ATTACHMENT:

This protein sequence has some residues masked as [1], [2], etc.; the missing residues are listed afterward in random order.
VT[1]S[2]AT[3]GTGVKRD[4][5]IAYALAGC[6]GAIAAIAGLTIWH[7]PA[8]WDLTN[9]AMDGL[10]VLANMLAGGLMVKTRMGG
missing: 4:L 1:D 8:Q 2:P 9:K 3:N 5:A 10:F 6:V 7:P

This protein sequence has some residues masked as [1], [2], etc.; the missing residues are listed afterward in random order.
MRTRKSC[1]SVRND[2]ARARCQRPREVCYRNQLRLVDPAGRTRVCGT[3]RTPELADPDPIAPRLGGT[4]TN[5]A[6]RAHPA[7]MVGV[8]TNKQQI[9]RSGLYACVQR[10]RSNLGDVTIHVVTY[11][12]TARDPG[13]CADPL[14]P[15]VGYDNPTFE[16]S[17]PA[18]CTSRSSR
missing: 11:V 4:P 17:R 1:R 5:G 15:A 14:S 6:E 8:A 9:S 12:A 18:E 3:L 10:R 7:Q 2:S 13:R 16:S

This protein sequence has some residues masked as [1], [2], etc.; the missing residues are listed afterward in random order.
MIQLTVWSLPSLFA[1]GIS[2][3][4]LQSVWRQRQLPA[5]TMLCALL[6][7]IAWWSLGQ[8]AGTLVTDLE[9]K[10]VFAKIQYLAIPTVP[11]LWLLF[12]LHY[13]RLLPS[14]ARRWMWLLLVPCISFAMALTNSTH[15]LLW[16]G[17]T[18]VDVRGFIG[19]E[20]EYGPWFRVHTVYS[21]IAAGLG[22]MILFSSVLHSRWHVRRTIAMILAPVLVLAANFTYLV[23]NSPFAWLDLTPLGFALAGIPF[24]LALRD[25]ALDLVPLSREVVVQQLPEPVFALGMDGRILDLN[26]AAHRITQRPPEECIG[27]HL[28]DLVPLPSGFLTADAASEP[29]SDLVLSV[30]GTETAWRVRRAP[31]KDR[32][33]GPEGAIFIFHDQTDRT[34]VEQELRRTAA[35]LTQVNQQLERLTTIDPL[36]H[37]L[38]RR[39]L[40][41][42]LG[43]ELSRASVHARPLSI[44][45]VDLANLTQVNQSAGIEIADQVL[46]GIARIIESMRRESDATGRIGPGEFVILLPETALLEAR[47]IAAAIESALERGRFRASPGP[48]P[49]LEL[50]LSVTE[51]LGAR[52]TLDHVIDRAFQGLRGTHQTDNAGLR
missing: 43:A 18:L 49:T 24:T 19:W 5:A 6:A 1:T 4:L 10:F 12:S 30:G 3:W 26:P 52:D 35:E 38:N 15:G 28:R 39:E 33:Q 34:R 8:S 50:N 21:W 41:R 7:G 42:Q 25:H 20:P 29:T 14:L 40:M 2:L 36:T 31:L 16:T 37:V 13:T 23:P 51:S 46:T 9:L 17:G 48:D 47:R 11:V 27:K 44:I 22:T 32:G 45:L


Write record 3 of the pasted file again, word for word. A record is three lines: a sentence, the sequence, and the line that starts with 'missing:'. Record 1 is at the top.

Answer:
This protein sequence has some residues masked as [1], [2], etc.; the missing residues are listed afterward in random order.
MIQLTVWSLPSLFA[1]GIS[2][3][4]LQSVWRQRQLPA[5]TMLCALL[6][7]IAWWSLGQ[8]AGTLVTDLE[9]K[10]VFAKIQYLAIPTVP[11]LWLLF[12]LHY[13]RLLPS[14]ARRWMWLLLVPCISFAMALTNSTH[15]LLW[16]G[17]T[18]VDVRGFIG[19]E[20]EYGPWFRVHTVYS[21]IAAGLG[22]MILFSSVLHSRWHVRRTIAMILAPVLVLAANFTYLV[23]NSPFAWLDLTPLGFALAGIPF[24]LALRD[25]ALDLVPLSREVVVQQLPEPVFALGMDGRILDLN[26]AAHRITQRPPEECIG[27]HL[28]DLVPLPSGFLTADAASEP[29]SDLVLSV[30]GTETAWRVRRAP[31]KDR[32][33]GPEGAIFIFHDQTDRT[34]VEQELRRTAA[35]LTQVNQQLERLTTIDPL[36]H[37]L[38]RR[39]L[40][41][42]LG[43]ELSRASVHARPLSI[44][45]VDLANLTQVNQSAGIEIADQVL[46]GIARIIESMRRESDATGRIGPGEFVILLPETALLEAR[47]IAAAIESALERGRFRASPGP[48]P[49]LEL[50]LSVTE[51]LGAR[52]TLDHVIDRAFQGLRGTHQTDNAGLR
missing: 43:A 18:L 49:T 24:T 19:W 5:A 6:A 1:T 4:L 10:F 12:S 30:G 3:W 26:P 52:D 35:E 38:N 15:G 28:R 39:E 33:Q 34:R 8:S 50:N 21:W 41:R 7:G 42:Q 25:H 20:P 29:T 14:L 40:M 2:L 36:T 31:L 16:T 37:V 13:T 23:P 51:S 46:T 9:L 17:G 48:D 47:R 11:V 27:K 44:I 22:T 32:G 45:L